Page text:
Smart water: the experience of utilities in adopting digital solutions

Across 2021 and 2022 the GSMA’s Digital Utilities programme and Water and Sanitation for the Urban Poor (WSUP) collaborated on research exploring four Kenyan water utilities experience of adopting digital solutions and their digitalisation journey more broadly. This blog, co-written by Eden Mati (WSUP) and Zach White (GSMA), summarises the report’s key findings and messages. […]


Mind the Gap: what happens when customers cannot afford safe sanitation?

By Sam Drabble, Head of Evaluation, Research & Learning In a recent publication, WSUP explored what quality sanitation means from a public health and user experience perspective. But there is a further question which is core to achieving Citywide Inclusive Sanitation: how can quality sanitation be financed? The scale of the financing challenge for urban […]


Sanitation for all is a challenge particularly acute for low and middle-income countries. In the face of funding constraints, and a lack of political influence among those living in poorer areas, governments have tended to under-prioritise sanitation as a public investment
area.

Yet, countries have committed to the Sustainable Development Goal for sanitation. In doing so, governments have pledged to the Leaving no one behind principle, and to reaching the underserved as a matter of priority. A key question in this endeavour is which financing models can support governments’ ambitions for citywide sanitation.

This publication explores how high-quality sanitation can be financed in low-income urban areas in developing contexts. It is based on
findings from four research projects conducted under WSUP’s Urban Sanitation Research Initiative 2016–2020 (USRI), funded by UK Aid:

  1. A research project led by the Aquaya Institute and conducted in five cities – Kisumu (Kenya), Nakuru (Kenya), Malindi (Kenya), Kumasi (Ghana), and Rangpur (Bangladesh) – identified the costs of sanitation services and the willingness-to-pay of poor urban households for those services (this research is referred to as SanCost in this paper);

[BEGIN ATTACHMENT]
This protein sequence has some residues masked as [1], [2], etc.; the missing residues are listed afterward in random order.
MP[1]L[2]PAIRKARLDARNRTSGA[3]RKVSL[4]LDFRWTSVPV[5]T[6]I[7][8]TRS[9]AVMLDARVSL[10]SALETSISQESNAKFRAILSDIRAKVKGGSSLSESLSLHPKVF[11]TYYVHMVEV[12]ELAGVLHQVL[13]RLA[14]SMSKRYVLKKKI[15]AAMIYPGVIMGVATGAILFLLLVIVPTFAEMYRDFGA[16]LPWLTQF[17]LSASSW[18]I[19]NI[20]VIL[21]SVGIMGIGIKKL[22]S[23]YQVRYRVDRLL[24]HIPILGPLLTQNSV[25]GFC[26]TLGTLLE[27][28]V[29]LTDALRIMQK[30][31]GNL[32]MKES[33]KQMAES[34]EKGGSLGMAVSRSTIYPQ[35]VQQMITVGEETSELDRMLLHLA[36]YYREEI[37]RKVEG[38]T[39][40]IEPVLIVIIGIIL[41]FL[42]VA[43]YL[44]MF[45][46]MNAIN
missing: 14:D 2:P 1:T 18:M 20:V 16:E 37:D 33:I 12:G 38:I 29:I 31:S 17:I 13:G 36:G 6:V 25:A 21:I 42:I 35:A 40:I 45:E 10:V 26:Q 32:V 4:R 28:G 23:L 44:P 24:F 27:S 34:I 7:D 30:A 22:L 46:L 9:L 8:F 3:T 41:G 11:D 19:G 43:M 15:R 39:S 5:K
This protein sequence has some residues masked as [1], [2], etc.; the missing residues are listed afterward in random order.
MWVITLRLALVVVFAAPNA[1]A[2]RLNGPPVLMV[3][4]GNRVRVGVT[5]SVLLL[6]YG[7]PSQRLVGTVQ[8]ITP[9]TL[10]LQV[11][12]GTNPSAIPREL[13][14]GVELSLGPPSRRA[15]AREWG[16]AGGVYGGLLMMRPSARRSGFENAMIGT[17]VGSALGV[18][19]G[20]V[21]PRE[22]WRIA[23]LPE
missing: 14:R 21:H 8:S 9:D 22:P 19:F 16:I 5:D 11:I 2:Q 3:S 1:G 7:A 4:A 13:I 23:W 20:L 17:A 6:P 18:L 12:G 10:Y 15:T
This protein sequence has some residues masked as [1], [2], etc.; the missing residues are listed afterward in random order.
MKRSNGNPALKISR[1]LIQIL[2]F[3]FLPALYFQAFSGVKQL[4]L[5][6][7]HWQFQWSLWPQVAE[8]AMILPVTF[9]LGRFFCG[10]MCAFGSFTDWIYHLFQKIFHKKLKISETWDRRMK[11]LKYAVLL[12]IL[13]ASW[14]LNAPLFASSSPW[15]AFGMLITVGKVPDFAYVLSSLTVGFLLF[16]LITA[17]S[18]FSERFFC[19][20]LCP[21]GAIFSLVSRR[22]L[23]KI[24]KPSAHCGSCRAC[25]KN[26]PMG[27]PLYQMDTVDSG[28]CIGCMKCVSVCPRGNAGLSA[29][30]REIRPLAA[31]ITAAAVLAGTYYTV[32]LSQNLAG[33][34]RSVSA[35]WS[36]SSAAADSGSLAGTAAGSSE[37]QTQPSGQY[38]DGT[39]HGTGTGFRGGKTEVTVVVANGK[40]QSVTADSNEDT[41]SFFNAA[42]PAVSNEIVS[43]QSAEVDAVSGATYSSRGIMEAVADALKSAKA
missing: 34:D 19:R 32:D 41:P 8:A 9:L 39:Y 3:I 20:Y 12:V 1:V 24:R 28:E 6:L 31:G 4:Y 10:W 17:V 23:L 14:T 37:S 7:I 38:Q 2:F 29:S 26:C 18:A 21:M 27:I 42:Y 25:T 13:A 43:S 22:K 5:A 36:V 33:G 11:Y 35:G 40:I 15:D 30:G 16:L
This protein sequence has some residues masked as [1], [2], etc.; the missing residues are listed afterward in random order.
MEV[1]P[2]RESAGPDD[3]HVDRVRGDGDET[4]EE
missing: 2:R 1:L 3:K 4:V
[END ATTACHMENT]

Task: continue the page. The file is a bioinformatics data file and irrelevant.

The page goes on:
2. A second research project led by the Aquaya Institute and which carried out a comparison of service models, financing models and willingness-to-pay for faecal sludge emptying services in Kisumu (Kenya);
  3. A third research project by the Aquaya Institute that considered the willingness-to-pay of utility customers for a sanitation surcharge on the water bill to cross-subsidise sanitation for the poor in two Kenyan cities; and
  4. Finally, a research project led by Dr. Charles Yaw Oduro (Kwame Nkrumah University of Science & Technology) and conducted in two districts in Ghana that examined policy-makers and taxpayers’ attitudes towards a sanitation surcharge on the property tax.

Upgrading the importance of low-income customers in Ghana’s water sector

The more visible low-income customers are within a utility, the better the quality of the service they will receive. And so, the decision by Ghana’s national water provider, Ghana Water Company Limited (GWCL), to upgrade the Low-Income Customer Support Unit (LICSU) into a full department is excellent news for many under-served Ghanaians. WSUP has been […]


WSUP publishes 2020-2021 Annual Report

WSUP has launched its 2020-2021 Annual Report, presenting our operations and impact in the year up to March 2021. Through work in our core countries Bangladesh, Kenya, Ghana, Madagascar, Mozambique, and Zambia, plus our emerging presence in Uganda and consultancy work in Malawi and Cambodia, we were proud to improve the lives of 6.7 million […]


Valuing toilets: how customers rate the container-based sanitation experience

By Sam Drabble, Head of Evaluation, Research & Learning Container-based sanitation (CBS) offers an innovative response to the challenge of sanitation in densely populated urban settlements. This blog presents key findings from a ground-breaking study looking at customer satisfaction with Clean Team Ghana, a CBS provider owned by WSUP serving over 3200 customers in Kumasi, […]


Safely managed onsite sanitation: a life changer for low-income communities

Toilets: we cannot live without them. However, about half of humanity does. According to the United Nations, 3.6 billion people around the globe live without access to a toilet “that works properly”. With that in mind, the UN has focused on those in need of this very basic service on its campaign for World Toilet […]


Building resilience faster: Join us for World Water Week 2021

How can water help us tackle the world’s greatest challenges and build resilient cities faster? Join us virtually for four sessions during the week to find out. As the world faces multiple challenges from increasing urban populations to climate change and with the SDG deadline fast approaching, finding ways to improve the resilience of cities […]


What does ‘quality’ sanitation mean in low-income urban areas?

By Sam Drabble, Head of Evaluation, Research & Learning Broadly speaking, when we advocate for investment in sanitation, it is because we are trying to achieve two critically important aims: improve human health, and improve wellbeing or quality of life. But to what extent are sanitation interventions actually achieving these aims? In many cases, the […]


WSUP announced as Million Lives Club member

WSUP has been selected as an official member of the Million Lives Club, in recognition of our work with city authorities in seven countries in sub-Saharan Africa and Asia to improve water and sanitation for the poorest residents. The Million Lives Club celebrates innovators and social entrepreneurs that are scaling and making a significant impact […]